The Neue Klasse BMW 1500 made its official debut at the 1961 Frankfurt Auto Show, and it hit showrooms in October, 1962. U.S. list price, $3,350. Curb weight, 2,390 pounds.
Engineer and ex-race driver Alex von Falkenhausen was put in charge of engine development. He had to overcome corporate sentiment for an anemic 1.3-liter engine, and he had to fight hard for the "stretchable" 1.5-liter design based on a sturdy iron (not aluminum) engine block. The M10 featured a slightly over-square 82 mm X 71 mm bore and stroke, a single Solex carburetor and an 8.8:1 compression ratio. BMW reported 80 peak horsepower at 5,700 rpms and peak torque of 118Nm at 3,000. In its 1963 road test, Road & Track magazine clocked the 1500 running 0-60 in 15 seconds and knocking down a standing quarter mile in 19.6 seconds at 68.5 mph. Road & Track posted 90 bhp for the 1500, with top speed of 93 to 95 mph, hinting that BMW had underreported the engine's power.
The four-speed gearbox featured synchros for all forward gears, "Porsche-type," as R&T put it. The interior was spartan by modern standards, but allowed for seatbelts for all passengers. The dash included a speedometer/odometer and a combination instrument with fuel level and water temperature gauges and warning indicators for oil pressure, battery charging, and high beams. It had a 6-volt electrical system.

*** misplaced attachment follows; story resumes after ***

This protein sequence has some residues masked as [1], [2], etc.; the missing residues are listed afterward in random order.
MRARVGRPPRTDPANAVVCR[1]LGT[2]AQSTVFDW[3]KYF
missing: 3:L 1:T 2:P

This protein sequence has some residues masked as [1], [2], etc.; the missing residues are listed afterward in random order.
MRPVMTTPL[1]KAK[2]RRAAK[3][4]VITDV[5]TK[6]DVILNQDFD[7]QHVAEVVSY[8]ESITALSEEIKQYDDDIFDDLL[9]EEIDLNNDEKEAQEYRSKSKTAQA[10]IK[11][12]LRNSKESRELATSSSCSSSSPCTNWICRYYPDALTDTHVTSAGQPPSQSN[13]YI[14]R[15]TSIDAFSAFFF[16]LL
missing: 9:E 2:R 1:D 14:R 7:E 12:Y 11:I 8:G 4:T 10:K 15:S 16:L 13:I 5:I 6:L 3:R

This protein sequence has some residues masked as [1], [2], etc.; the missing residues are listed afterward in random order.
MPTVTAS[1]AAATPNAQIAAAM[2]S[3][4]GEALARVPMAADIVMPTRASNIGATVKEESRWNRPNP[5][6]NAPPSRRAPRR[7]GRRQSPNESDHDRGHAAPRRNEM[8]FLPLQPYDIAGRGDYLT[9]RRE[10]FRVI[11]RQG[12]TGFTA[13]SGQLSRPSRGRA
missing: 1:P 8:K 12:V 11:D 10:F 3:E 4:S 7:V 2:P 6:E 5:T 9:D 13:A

Wilhelm Hofmeister led the design team. The BMW design signature, the "Hofmeister kink," made its first appearance on the C pillar of the 1500. Eventually, another BMW interior element made its first appearance on the Neue Klasse, the hooded pod on the dashboard for instrumentation.
The steel monocoque chassis had a wheelbase of 2,550 mm, overall length of 4,500 mm, width of 1,710 mm, and height of 1450 mm. Curb weight was 1060 kg. While curb weight would vary somewhat by model, the basic dimensions were unchanged throughout the production run. Buyers could choose from six colors, including Florida (066), Manila (004), Turf (073), Chamonix (085), Guayana (584), and Macao (690). A BMW factory list of accompanying interior colors for 1962/63 has not been cataloged at BMW Archiv. According to BMW historian Andreas Harz, no information is officially available through BMW Archiv on NK interior color palettes prior to the 1969 model year.
BMW sold more 1500s in two years than a decade's worth of Baroque Angels and Isettas combined. The company literally could not meet demand for its new star. So the elegant but dated sedans and the bubble cars were retired and production line capacity dedicated to the Neue Klasse.